The developer of a New York City high rise and the project's former prime contractor are trading unusually nasty safety related accusations in a dispute over the contractor's exit from the project. The contractor, New York City-based Pizzarotti, claims the settlement of the structure in soft soils creates hazards in future work that could send building components crashing to the streets. In reply, developer Fortis Property Group says the contractor’s uneven pace of work is to blame for what it sees as only slab misalignments that don’t compromise safety in any way.
Contract disputes rarely involve accusations that one party or another is endangering project workers or the public, attorneys say. When they do it usually concerns safety violations that resulted in penalties or environmental hazards.
The lawsuit pleadings, filed during the last month in state court in Manhattan, involve a project known by its address: 161 Maiden Lane. The legal filings apparently come after a long downhill slide in the working relationship between the two companies. Fortis had hired Pizzarotti in December 2015 to build the slender, cast-in-place concrete-framed apartment building near Manhattan's downtown financial district. The contract value was about $80 million. Another New York City company that was representing Fortis on the project, Ray Builders Inc., now is serving as the general contractor.
What precipitated Pizzarotti's exit is unclear. In a lawsuit seeking an injunction against Fortis, Pizzarotti claims that the design of the building's foundation has caused differential settlement. During construction the settlement allegedly imperils workers and bypassers with potential breaking windows and falling building components. Leaks and waterproofing could also become unmanageable, too, Pizzarotti claims.
In an engineering report submitted to the court with Pizzarotti's pleading, the contractor claims that in 2014 Fortis and its foundation consultant decided to use a soil improvement technique rather than drill deep piles. The project’s structural engineer, the report states, anticipated 2 in. of differential settlement and provided horizontal offsets of the column and shear wall locations of the 45th to 49th floors so that the lean would be mitigated in the upper levels. But the use of soil improvement meant that settlement of another 1 inch would continue during construction, the contractor claims, and it was never informed about it. That settlement, Pizzarotti says, has fouled up the curtainwall subcontractor's work and poses dangers in construction.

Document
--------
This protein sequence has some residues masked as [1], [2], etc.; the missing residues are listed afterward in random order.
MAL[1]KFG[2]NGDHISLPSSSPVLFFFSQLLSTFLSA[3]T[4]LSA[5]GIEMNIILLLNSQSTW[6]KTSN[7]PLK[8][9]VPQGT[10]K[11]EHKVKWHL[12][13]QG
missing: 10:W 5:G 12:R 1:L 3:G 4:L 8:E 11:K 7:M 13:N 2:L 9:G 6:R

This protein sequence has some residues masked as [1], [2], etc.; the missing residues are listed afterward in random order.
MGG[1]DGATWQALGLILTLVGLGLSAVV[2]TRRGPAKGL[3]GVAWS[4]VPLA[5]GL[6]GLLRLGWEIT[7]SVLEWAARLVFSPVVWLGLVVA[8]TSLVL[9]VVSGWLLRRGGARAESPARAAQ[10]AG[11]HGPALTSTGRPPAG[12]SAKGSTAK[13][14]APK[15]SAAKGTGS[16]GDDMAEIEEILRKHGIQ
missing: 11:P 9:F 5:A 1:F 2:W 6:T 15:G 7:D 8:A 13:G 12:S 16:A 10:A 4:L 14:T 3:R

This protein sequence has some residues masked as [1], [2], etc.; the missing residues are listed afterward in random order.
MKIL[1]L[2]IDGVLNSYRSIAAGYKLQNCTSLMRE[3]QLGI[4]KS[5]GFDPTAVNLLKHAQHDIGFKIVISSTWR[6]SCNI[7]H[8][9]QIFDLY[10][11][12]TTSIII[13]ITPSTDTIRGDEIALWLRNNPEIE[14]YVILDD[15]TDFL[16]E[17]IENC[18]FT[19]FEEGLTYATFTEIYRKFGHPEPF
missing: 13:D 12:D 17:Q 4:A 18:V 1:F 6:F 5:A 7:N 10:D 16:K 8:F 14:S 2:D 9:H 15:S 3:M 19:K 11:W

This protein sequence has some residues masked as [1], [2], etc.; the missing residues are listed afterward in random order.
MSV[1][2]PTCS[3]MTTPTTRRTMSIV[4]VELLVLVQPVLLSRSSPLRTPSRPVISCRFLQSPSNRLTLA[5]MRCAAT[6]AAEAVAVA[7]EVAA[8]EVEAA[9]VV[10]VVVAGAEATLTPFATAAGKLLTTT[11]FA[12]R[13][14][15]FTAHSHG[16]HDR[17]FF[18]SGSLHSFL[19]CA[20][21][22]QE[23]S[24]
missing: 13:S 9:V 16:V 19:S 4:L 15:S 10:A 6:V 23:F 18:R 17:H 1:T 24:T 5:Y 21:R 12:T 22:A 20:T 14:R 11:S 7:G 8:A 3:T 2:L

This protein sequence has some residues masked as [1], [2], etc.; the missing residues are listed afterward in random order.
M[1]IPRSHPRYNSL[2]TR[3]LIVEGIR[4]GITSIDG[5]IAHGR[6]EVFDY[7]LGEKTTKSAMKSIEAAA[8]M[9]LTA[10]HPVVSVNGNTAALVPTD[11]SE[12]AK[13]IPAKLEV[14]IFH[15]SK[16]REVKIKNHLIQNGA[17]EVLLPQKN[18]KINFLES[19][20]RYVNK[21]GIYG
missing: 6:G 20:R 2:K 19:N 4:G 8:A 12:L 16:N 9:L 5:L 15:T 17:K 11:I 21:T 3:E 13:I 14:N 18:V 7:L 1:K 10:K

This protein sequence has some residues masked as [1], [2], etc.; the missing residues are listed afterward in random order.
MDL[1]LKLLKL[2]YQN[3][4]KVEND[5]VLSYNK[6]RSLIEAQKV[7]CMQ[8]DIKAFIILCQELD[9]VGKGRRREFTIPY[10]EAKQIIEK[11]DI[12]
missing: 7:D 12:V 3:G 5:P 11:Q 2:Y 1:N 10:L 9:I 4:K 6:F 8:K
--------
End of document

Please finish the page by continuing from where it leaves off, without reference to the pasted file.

Pizzarotti claims it fell behind as critical path work stalled for 120 days and also contends that the delay under its construction management agreement entitled the company to terminate its contract. The lawsuit seeks injunctive relief from an anticipated claim by Fortis.
Not true, argues Fortis in court pleadings filed on April 30th. The developer says the entire scenario laid out by Pizzarotti is a cover for the fact that the contractor had fallen months behind on its work, including numerous shutdowns imposed by the New York City Dept. of Buildings for alleged safety violations. City officials could not immediately be contacted for confirmation.
Fortis calls Pizzarotti’s lawsuit “nothing more than bad faith gamesmanship” to gain leverage over Fortis in anticipation of the developer making a “massive claim” against the contractor. The building is safe, Fortis declares. While there have been some slab edge misalignments, the city’s Dept. of Buildings “is aware of and has accepted the very condition which Pizzarotti wrongfuly asserts is unsafe.”
Fortis said it had notified Pizzarotti and its sureties, Fidelity and Deposit of Maryland and Zurich North America, that it was considering terminating Pizzarotti and did just that effective April 2nd. The bond has a penal sum of $78.5 million, says Fortis, and the surety can evaluate its options for completing the project.
But in essence, Pizzarotti’s lawsuit is a matter of “crying wolf,” the developer states. The contractor, Fortis claims, and its subs continued to perform work on the project throughout the alleged 120-day stoppage period during which Pizzarotti’s says it was waiting for instructions from Fortis’ engineers.
Moreover, Pizzarotti had all the information it needed about the soil plan and foundation design in the early stages of its work and was “explicitly made aware of” the potential settlement, Fortis states. In fact, claims Fortis, stop-work orders related to safety violations imposed by New York City’s Dept. of Buildings resulted in the “uneven additions to the load as borne by the foundations—an important causative element of misalignment.”